We few, we happy few, we band of brothers…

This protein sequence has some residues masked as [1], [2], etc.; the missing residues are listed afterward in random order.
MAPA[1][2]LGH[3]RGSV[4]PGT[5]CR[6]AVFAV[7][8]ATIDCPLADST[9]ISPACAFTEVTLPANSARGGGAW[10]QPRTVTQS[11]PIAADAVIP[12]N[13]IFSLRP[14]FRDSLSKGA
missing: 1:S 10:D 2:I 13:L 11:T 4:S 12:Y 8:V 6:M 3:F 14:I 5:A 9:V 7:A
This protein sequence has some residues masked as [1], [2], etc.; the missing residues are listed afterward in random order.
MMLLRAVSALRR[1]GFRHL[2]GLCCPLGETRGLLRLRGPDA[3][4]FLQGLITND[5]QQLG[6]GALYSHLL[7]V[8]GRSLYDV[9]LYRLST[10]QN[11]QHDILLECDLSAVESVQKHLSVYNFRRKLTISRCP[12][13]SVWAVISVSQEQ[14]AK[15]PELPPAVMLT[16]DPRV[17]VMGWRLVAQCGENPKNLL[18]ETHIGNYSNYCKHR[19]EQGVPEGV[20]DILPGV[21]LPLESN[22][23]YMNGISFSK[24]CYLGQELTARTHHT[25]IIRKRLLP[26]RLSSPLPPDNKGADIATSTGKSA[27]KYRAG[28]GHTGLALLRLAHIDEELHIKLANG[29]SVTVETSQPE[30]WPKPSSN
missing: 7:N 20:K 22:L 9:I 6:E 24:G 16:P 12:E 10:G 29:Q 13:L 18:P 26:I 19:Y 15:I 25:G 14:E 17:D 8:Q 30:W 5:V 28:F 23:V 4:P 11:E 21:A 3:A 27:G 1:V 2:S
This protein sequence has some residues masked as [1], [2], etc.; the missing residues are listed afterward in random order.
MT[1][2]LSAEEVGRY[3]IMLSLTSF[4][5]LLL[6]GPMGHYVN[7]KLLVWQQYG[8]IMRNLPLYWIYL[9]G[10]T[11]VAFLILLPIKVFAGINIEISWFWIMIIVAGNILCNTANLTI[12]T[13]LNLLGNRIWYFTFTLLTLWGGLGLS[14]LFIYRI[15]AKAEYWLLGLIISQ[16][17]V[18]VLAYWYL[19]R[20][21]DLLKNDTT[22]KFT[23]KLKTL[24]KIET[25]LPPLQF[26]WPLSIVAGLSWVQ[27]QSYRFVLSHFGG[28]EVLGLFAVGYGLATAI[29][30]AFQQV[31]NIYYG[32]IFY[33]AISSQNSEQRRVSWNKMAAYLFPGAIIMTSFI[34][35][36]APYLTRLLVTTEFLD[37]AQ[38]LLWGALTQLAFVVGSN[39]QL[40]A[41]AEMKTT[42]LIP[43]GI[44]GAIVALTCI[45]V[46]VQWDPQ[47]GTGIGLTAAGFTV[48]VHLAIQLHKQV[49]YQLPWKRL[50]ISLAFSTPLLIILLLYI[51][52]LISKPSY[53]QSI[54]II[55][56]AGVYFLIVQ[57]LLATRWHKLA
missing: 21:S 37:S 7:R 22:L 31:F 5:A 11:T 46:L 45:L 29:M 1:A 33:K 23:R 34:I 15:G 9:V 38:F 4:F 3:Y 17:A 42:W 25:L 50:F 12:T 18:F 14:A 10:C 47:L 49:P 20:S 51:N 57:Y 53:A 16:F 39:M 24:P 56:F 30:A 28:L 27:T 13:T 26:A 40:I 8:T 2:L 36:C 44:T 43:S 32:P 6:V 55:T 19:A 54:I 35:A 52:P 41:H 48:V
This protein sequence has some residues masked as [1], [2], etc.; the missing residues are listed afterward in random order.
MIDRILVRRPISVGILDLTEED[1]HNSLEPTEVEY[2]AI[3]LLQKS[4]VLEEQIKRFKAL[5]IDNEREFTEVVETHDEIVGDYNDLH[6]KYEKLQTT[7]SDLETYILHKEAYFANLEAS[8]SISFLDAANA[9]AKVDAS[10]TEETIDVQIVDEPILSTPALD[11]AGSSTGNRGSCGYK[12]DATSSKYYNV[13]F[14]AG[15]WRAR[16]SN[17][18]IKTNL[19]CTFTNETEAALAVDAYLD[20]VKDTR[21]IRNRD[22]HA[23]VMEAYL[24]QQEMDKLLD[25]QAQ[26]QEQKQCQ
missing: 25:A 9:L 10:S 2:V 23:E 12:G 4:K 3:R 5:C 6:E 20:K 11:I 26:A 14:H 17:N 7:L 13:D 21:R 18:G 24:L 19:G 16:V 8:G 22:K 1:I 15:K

A wise man once said to help keep perspective and understand the times read an old book for every two modern ones. When a friend loaned me ‘Agincourt’ by Christopher Hibbert, a modern book about the famous battle in 1415, it wasn’t quite on the cycle, but I couldn’t pass it up; I’m glad I didn’t. The book, full of contemporary source documents, paintings and drawings from the early 15th century, is not just a history geeks dream, but a masterfully told story. Hibbert’s work brings into focus a world both distant and familiar. The struggles of the 15th century, from epidemic diseases to the threat of Islam, have simply morphed over time; they still haunt us today. With Chivalry at its zenith, honor was prized even above life. It’s a concept most today cannot even comprehend, but I found it refreshing. Reading Henry V’s original challenge to the French king offers an amazing insight into Medieval thought, and is just as manly as the speech Shakespeare wrote for him 200 years later. Manly Indeed. This sort of book may not appeal to everyone, but if you can, put it on your short list. If not, at least read something old.

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